• Status of HIV Epidemic Control Among Adolescent Girls and Young Women Aged 15–24 Years — Seven African Countries, 2015–2017
    Analysis of data from Population-based HIV Impact Assessment surveys conducted during 2015–2017 in seven countries in Eastern and Southern Africa found that the prevalence of HIV infection among adolescent girls and young women was 3.6%. Among those who were HIV-positive, 46.3% reported being aware of their status, and among those aware of their HIV-positive status, 85.5% reported current antiretroviral treatment (ART) use. Overall, viral load suppression among HIV-infected adolescent girls and young women, regardless of status awareness or current use of ART, was 45.0%, well below the UNAIDS target of 73%.
  • Scale-Up of Voluntary Medical Male Circumcision Services for HIV Prevention — 12 Countries in Southern and Eastern Africa, 2013–2016
    Voluntary medical male circumcision (VMMC) has been recognized by the World Health Organization and Joint United Nations Programme on HIV/AIDS as an effective human immunodeficiency virus (HIV) infection prevention intervention in settings with a generalized HIV epidemic and low male circumcision prevalence. During 2010–2012, CDC (through the U.S. President’s Emergency Plan for AIDS Relief) supported 1,020,424 VMMCs in nine countries in Southern and Eastern Africa.
  • Vital Signs: Human Immunodeficiency Virus Testing and Diagnosis Delays — United States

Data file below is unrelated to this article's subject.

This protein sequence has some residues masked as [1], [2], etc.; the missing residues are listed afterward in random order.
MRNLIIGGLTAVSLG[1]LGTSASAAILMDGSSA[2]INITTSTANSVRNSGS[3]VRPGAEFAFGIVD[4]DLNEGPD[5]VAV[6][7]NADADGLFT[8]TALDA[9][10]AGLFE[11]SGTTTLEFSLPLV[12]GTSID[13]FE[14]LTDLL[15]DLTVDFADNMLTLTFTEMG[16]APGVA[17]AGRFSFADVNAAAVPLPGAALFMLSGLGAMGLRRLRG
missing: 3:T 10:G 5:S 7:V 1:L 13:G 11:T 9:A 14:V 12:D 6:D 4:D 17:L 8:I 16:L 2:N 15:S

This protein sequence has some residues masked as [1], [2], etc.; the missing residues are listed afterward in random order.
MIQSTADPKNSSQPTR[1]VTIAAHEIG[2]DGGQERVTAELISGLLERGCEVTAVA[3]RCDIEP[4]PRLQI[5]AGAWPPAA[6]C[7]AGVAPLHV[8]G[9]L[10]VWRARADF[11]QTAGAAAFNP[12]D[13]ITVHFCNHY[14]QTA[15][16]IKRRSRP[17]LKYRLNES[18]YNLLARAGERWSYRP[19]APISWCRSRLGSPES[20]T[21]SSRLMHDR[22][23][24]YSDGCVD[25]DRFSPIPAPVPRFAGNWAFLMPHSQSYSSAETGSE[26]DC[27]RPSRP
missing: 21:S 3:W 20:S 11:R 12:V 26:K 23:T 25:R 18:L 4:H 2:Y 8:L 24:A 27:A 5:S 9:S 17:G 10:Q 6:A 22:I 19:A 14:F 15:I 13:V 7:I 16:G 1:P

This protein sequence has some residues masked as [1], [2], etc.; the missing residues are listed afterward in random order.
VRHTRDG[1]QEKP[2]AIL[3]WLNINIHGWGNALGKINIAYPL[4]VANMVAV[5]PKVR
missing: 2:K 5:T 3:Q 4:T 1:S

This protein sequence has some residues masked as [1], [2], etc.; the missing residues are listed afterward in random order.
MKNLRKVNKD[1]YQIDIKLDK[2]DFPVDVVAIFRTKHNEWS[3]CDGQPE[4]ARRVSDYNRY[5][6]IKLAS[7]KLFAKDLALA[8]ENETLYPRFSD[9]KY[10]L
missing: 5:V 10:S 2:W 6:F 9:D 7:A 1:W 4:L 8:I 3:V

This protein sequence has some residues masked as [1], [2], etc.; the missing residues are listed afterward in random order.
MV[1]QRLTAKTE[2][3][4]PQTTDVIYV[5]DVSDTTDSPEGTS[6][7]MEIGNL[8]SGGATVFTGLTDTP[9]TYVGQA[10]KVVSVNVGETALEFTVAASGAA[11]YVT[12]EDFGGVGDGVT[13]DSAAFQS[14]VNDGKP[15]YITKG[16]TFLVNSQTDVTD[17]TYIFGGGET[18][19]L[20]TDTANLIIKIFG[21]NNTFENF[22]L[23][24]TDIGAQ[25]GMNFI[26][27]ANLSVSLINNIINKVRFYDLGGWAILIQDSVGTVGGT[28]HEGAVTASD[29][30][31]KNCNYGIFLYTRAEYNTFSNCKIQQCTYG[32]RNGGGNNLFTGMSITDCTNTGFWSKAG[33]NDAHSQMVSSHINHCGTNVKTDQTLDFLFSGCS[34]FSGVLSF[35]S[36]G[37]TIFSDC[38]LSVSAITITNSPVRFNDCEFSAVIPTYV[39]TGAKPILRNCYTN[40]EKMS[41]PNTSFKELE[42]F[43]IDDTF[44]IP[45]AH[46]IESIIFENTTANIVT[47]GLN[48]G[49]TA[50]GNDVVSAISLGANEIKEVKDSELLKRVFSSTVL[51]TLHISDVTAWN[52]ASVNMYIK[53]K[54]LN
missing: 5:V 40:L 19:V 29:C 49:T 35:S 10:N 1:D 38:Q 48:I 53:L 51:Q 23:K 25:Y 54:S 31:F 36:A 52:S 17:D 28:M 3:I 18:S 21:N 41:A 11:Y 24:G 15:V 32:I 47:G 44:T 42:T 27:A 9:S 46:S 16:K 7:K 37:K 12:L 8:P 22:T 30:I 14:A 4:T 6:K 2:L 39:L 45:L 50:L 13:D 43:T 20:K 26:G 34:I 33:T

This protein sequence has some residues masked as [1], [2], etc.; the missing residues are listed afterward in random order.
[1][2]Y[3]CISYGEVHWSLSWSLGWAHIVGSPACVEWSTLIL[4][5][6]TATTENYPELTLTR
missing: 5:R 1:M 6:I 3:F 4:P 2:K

Persons unaware of their human immunodeficiency virus (HIV) infection account for approximately 40% of ongoing transmissions in the United States. Persons are unaware of their infection because of delayed HIV diagnoses that represent substantial missed opportunities to improve health outcomes and prevent HIV transmission.
  • HIV Testing, Linkage to HIV Medical Care, and Interviews for Partner Services Among Women — 61 Health Department Jurisdictions, United States, Puerto Rico, and the U.S. Virgin Islands, 2015
    Analysis of 2015 data on CDC-funded HIV tests and HIV prevention services from 61 health departments and 123 community-based organizations indicated that among women identified as having HIV infection, 62% had received a diagnosis of HIV infection before the current test, and 87% of those women were not in HIV medical care at the time of the test. Rates for linkage to medical care within 90 days of the current test date were 61% and 58% for women with newly diagnosed and previously diagnosed HIV infection, respectively. Among women with previously diagnosed HIV infection, 57% of black women and 65% of white women were linked to HIV medical care.